The opinion of the court was delivered by: Judge Munley
Before the court is Defendant Correctional Care, Inc.'s (hereinafter "CCI") motion to dismiss and to strike. The matter has been briefed and is ripe for disposition.
Years before the events at issue, Plaintiff Rudy Garafola suffered injuries to his hip which necessitated surgery and the insertion of a partial artificial hip. (Doc. 33, Amended Complaint ¶ 8). In June 2006, plaintiff was sentenced to serve time in the Lackawanna County Correctional Facility (hereinafter "LCCF") for a parole violation. (Id. at ¶ 11). Upon arrival, plaintiff informed personnel of the LCCF that he had had a hip replacement and needed a bottom bunk as opposed to a top bunk. (Id. at ¶ 12).
The policy of Defendant Lackawanna County and LCCF policy is not to enforce bunk assignment. Therefore, even if an inmate is assigned a bottom bunk, this assignment is not enforced. (Id. at ¶ ¶ 13 - 14). As a result, plaintiff used a top bunk at LCCF. (Id. at ¶ 16). No ladders are provided to the top bunks. In order to get off of the bunk each morning, plaintiff had to climb down as best he could and make a partial jump to the floor. (Id. at ¶ 17). This jump repeated day after day caused severe strain to, and the eventual breaking of, plaintiff's hip. (Id. at ¶ ¶ 17-18).
Plaintiff asserts that the prison doctor, Defendant Edward Zaloga, D.O., and Defendant CCI, the entity that contracted to provide medical care to LCCF inmates, were deliberately indifferent to his serious medical needs.
Plaintiff thus filed the instant case. Plaintiff filed the original complaint and then an amended complaint. The amended complaint was comprised of the following three counts: 1) Violation of the Eighth Amendment prohibition of cruel and unusual punishment and the Fourteenth Amendment guarantee of due process against Defendant Lackawanna County; 2) the same as count I except against Defendants Zaloga and CCI; 3) Negligence and gross negligence against Defendants Zaloga and CCI. The first two counts are filed pursuant to 42 U.S.C. § 1983, and the third count is filed under Pennsylvania state tort law. Plaintiff seeks monetary damages, including punitive damages, attorney's fees and costs.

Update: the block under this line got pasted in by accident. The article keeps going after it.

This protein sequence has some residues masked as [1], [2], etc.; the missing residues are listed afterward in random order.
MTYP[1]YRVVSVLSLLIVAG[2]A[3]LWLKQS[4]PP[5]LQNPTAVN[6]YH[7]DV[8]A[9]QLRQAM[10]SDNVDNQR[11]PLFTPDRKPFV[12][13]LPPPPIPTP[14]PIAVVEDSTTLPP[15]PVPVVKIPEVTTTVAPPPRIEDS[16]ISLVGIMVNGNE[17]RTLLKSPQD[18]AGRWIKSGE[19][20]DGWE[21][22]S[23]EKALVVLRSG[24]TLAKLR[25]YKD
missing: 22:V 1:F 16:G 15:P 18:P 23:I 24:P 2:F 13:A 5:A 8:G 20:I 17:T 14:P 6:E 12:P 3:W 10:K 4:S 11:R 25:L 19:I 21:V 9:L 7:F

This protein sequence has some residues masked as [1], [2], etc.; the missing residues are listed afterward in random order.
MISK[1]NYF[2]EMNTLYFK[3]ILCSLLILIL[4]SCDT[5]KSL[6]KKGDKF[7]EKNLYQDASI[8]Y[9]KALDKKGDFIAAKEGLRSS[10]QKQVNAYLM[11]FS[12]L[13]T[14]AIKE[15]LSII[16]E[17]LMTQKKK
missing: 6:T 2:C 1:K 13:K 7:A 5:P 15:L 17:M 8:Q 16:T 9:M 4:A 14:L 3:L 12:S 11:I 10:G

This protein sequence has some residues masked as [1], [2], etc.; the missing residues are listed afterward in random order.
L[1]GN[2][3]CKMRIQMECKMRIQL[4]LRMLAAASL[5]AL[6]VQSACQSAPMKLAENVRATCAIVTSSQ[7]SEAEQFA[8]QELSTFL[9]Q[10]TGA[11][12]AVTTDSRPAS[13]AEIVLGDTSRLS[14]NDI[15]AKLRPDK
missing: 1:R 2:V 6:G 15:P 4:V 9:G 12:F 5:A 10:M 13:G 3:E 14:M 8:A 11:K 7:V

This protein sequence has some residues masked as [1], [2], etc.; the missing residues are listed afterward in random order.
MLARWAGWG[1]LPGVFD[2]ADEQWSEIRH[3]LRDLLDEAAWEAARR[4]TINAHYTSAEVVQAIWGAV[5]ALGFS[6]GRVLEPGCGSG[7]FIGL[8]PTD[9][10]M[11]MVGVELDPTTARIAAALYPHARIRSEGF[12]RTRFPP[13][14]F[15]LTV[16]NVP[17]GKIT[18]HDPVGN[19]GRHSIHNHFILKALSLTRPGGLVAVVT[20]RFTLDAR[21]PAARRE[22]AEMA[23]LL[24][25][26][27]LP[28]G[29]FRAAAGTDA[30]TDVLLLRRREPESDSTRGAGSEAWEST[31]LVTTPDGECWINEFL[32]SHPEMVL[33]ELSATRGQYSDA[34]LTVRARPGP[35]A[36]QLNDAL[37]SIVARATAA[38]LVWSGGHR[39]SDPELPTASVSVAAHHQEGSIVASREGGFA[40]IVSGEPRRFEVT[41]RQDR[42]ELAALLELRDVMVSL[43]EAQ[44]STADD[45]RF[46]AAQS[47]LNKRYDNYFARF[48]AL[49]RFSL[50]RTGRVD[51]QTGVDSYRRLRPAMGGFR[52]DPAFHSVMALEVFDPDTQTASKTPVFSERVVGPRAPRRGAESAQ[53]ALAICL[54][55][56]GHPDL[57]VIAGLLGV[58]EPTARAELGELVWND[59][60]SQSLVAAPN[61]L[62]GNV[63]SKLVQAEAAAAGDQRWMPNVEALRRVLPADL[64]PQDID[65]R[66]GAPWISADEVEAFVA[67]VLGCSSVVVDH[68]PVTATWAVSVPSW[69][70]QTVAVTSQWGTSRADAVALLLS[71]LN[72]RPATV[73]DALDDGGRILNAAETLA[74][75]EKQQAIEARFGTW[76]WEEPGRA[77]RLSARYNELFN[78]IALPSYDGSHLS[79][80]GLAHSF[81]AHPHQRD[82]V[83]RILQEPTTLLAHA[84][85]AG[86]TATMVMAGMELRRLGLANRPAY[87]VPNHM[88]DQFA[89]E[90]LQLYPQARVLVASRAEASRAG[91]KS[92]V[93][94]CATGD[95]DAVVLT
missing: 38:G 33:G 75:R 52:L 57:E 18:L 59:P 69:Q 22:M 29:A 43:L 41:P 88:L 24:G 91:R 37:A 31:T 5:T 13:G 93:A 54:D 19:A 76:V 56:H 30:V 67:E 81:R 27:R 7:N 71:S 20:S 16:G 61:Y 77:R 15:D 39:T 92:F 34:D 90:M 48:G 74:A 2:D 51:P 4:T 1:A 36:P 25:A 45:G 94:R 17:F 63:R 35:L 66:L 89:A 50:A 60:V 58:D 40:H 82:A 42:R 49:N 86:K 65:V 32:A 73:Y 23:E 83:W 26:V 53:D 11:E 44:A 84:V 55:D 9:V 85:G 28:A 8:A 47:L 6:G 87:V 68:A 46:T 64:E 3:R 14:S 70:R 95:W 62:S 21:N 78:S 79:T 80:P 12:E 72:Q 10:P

Defendants CCI and Zaloga filed motions to dismiss the amended complaint pursuant to Rule 12(b)(6) of the Federal Rules of Civil Procedure. We denied the motions except with regard to the substantive due process claim under the Fourteenth Amendment and respondeat superior liability. We granted leave to the plaintiff to plead properly a cause of action with regard to respondeat superior liability.
Plaintiff filed a second amended complaint on November 21, 2008. (Doc. 57). Defendant CCI then filed the instant motion to dismiss and to strike, bringing the case to its present posture. We will address each issue separately.
As this case is brought pursuant to 42 U.S.C. § 1983 for constitutional violations we have jurisdiction under 28 U.S.C. § 1331 ("The district courts shall have original jurisdiction of all civil actions arising under the Constitution, laws, or treaties of the United States."). We have supplemental jurisdiction over the plaintiff's state law claims pursuant to 28 U.S.C. § 1367.
First we will discuss Defendant CCI's motion to dismiss, which is filed pursuant to Rule 12(b)(6) of the Federal Rules of Civil Procedure. Standard of review
When a 12(b)(6) motion is filed, the sufficiency of a complaint's allegations are tested. The issue is whether the facts alleged in the complaint, if true, support a claim upon which relief can be granted. In deciding a 12(b)(6) motion, the court must accept as true all factual allegations in the complaint and give the pleader the benefit of all reasonable inferences that can fairly be drawn therefrom, and view them in ...